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Television show causes problems for W.Va. dealers

June 18, 2000

From staff and the AP

MORGANTOWN, W.Va. (AP) - More than 14 million viewers tune into the "Antiques Roadshow" on PBS as appraisers put a dollar value on treasured keepsakes and other attic finds.

But a recent episode took West Virginia dealers Jackie Horvath and her husband, Don, by surprise when an appraiser valued an antique apple butter kettle at $1,200.

"My husband had two kettles just like that earlier in the year, and he had problems finding someone willing to pay $350 for them," Horvath said.

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That's just one of the problems local antique dealers are experiencing because of the hit series, which airs on PBS at 5 p.m. Saturdays and 8 p.m.

"It's blowing everything out of proportion," said Joe Clutter, manager of Race Zone NASCAR Collectibles and Flea Market in Fairmont. "Everybody's looking for that lost treasure. Maybe only about 5 percent of every antique is worth some real money. That's the part the show doesn't tell you.

Mel Allen, owner of Antique Workshop on West King Street in Martinsburg, said the "Antiques Roadshow" has helped convince some people into thinking that furniture is valuable just because it is old and unfinished.

"They don't want to restore it," he said. "They think it's more valuable if it has 50 years of grease and grime and chipped paint."

Those same customers don't hesitate to have furniture fixed, unaware that repaired pieces are no longer considered to be in original condition, he said.

Allen, whose shop focuses on formal mahogany furniture, said there is also a mistaken belief that items are collectibles just because they're from the 1940s. In fact, mass-produced bedroom suites were common after World War II, he said.

Price inflation takes place throughout the antiques industry, Allen said, from the appraiser boosting an item's value for better insurance coverage to the auctioneer who promises a high-priced sale in order to get a consignment.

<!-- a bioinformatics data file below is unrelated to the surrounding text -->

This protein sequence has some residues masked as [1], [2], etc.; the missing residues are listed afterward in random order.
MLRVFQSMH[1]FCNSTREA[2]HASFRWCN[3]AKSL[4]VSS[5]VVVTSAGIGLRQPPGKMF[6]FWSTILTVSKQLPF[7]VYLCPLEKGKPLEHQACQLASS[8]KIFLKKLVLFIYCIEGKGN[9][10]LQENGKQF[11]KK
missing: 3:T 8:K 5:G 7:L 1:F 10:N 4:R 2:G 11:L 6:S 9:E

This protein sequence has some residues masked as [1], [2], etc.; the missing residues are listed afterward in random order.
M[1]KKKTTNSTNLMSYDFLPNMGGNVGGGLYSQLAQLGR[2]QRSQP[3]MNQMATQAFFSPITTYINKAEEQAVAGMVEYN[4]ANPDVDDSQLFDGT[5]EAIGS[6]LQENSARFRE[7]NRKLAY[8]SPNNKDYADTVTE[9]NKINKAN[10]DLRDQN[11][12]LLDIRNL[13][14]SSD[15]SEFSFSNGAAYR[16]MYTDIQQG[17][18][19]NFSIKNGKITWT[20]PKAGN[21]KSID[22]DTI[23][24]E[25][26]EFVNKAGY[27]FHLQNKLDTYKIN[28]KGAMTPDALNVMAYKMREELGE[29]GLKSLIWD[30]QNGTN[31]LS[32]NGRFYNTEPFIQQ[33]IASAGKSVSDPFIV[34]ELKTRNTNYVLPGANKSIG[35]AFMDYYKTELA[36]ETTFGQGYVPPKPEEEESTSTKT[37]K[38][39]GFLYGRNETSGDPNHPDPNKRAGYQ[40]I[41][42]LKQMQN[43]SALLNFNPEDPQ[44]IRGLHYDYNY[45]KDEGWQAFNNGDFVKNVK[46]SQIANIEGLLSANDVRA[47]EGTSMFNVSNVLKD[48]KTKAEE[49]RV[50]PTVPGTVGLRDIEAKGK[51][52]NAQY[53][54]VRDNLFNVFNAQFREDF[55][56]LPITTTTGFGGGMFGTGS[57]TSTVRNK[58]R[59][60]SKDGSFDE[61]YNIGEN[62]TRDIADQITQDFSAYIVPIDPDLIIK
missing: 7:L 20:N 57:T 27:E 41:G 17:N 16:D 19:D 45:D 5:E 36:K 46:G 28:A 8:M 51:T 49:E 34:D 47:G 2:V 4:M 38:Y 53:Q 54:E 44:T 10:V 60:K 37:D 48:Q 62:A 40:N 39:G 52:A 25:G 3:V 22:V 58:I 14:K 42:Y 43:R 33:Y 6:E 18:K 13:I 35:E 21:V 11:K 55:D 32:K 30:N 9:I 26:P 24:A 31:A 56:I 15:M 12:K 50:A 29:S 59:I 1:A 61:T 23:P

Specialists from leading auction houses and independent appraisers and dealers from across the country give free on-the-spot appraisals to people who bring antiques and collectibles to the traveling event.

While the show has spurred more people's interest in antiques and collectibles, it's also creating a few headaches for dealers.

"Everybody thinks they have that item worth hundreds of thousands of dollars," said Margaret Headlee, who works at Antiques Walk in Morgantown. "All merchandise is only worth what people are willing to pay for it."

While there is no real way to predict what will become the next collectible, the laws of supply and demand usually play a part, said Tom Smith, a dealer at Antiques Walk.

"The more available something is, the less collectible it is," he said.

That's why the idea of collecting something to sell for a profit in the future is such a tricky proposition, he said.

Knowing what the market will bear will also affect a price.

"When you see those quotes on 'Antiques Roadshow,' you need to understand that this is West Virginia," Headlee said. "This isn't New York or Los Angeles or Chicago. You simply aren't going to get those prices in this area."

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